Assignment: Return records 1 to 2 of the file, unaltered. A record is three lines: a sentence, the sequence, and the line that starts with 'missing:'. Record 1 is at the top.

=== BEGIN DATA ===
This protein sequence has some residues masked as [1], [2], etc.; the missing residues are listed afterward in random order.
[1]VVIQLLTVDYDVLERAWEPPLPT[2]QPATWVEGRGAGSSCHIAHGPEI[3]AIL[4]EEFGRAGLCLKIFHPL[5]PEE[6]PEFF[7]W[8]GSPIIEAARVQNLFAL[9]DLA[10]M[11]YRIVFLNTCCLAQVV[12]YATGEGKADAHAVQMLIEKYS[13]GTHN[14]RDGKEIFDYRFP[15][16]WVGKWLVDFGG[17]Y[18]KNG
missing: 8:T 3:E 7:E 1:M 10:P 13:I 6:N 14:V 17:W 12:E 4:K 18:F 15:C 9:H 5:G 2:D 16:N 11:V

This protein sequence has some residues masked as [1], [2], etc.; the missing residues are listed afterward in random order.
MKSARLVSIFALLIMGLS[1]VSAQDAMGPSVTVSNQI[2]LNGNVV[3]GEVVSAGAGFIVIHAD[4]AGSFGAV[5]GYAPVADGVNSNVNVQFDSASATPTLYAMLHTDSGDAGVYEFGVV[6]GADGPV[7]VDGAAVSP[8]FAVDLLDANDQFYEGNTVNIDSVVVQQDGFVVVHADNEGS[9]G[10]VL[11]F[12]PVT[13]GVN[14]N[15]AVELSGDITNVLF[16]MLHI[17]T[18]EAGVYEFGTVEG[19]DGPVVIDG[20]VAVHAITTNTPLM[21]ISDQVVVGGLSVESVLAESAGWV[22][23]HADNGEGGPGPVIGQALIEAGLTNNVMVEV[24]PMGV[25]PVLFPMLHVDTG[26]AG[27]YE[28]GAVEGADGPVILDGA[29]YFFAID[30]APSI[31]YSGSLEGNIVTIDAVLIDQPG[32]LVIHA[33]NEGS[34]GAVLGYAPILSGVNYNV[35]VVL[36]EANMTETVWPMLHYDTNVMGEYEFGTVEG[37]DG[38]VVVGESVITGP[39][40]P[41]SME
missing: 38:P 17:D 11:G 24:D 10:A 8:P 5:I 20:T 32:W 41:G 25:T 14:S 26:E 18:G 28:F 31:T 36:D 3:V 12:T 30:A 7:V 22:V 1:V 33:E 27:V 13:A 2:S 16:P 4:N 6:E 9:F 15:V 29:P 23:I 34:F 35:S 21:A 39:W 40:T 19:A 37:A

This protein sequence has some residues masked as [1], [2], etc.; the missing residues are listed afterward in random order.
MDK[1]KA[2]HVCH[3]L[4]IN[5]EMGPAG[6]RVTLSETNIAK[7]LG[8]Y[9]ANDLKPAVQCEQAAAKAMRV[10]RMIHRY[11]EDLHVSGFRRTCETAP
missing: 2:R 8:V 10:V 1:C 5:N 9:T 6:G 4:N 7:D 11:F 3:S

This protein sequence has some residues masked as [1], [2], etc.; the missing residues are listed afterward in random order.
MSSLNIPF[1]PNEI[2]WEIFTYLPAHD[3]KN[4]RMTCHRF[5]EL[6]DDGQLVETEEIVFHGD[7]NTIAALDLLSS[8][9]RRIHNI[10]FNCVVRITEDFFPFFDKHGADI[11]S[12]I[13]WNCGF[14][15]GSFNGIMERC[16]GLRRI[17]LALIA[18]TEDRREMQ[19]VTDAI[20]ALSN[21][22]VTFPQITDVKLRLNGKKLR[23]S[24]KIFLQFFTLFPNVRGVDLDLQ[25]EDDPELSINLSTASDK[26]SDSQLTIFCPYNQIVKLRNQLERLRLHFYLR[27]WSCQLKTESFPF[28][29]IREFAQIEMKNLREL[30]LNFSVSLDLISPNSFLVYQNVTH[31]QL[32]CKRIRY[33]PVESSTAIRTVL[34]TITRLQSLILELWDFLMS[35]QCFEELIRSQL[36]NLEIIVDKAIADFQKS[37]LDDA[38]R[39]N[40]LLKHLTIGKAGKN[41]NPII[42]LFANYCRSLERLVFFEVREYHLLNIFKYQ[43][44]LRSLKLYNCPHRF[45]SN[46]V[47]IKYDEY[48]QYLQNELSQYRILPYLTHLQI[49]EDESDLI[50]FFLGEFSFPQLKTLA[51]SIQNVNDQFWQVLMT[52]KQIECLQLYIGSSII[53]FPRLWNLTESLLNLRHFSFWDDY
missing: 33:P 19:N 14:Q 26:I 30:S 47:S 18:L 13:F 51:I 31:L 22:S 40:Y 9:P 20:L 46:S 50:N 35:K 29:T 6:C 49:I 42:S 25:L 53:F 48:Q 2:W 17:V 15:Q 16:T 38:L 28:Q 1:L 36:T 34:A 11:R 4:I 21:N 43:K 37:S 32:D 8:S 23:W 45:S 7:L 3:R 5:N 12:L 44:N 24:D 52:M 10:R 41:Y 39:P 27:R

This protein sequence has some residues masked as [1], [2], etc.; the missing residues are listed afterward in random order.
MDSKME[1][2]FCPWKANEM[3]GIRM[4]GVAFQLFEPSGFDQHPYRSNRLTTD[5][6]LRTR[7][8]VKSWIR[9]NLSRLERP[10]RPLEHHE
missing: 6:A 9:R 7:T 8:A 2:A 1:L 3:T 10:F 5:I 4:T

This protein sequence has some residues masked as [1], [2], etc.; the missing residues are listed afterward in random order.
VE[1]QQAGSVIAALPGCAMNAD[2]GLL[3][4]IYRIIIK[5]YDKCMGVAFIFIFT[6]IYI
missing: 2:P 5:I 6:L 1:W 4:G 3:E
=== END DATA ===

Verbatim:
This protein sequence has some residues masked as [1], [2], etc.; the missing residues are listed afterward in random order.
[1]VVIQLLTVDYDVLERAWEPPLPT[2]QPATWVEGRGAGSSCHIAHGPEI[3]AIL[4]EEFGRAGLCLKIFHPL[5]PEE[6]PEFF[7]W[8]GSPIIEAARVQNLFAL[9]DLA[10]M[11]YRIVFLNTCCLAQVV[12]YATGEGKADAHAVQMLIEKYS[13]GTHN[14]RDGKEIFDYRFP[15][16]WVGKWLVDFGG[17]Y[18]KNG
missing: 8:T 3:E 7:E 1:M 10:P 13:I 6:N 14:V 17:W 12:E 4:K 18:F 15:C 9:H 5:G 2:D 16:N 11:V

This protein sequence has some residues masked as [1], [2], etc.; the missing residues are listed afterward in random order.
MKSARLVSIFALLIMGLS[1]VSAQDAMGPSVTVSNQI[2]LNGNVV[3]GEVVSAGAGFIVIHAD[4]AGSFGAV[5]GYAPVADGVNSNVNVQFDSASATPTLYAMLHTDSGDAGVYEFGVV[6]GADGPV[7]VDGAAVSP[8]FAVDLLDANDQFYEGNTVNIDSVVVQQDGFVVVHADNEGS[9]G[10]VL[11]F[12]PVT[13]GVN[14]N[15]AVELSGDITNVLF[16]MLHI[17]T[18]EAGVYEFGTVEG[19]DGPVVIDG[20]VAVHAITTNTPLM[21]ISDQVVVGGLSVESVLAESAGWV[22][23]HADNGEGGPGPVIGQALIEAGLTNNVMVEV[24]PMGV[25]PVLFPMLHVDTG[26]AG[27]YE[28]GAVEGADGPVILDGA[29]YFFAID[30]APSI[31]YSGSLEGNIVTIDAVLIDQPG[32]LVIHA[33]NEGS[34]GAVLGYAPILSGVNYNV[35]VVL[36]EANMTETVWPMLHYDTNVMGEYEFGTVEG[37]DG[38]VVVGESVITGP[39][40]P[41]SME
missing: 38:P 17:D 11:G 24:D 10:A 8:P 5:I 20:T 32:W 41:G 25:T 14:S 26:E 18:G 28:F 31:T 36:D 3:V 12:T 30:A 7:V 22:V 1:V 33:E 27:V 13:A 2:S 16:P 4:N 6:E 9:F 15:V 29:P 23:I 34:F 35:S 21:A 39:W 40:T 19:A 37:A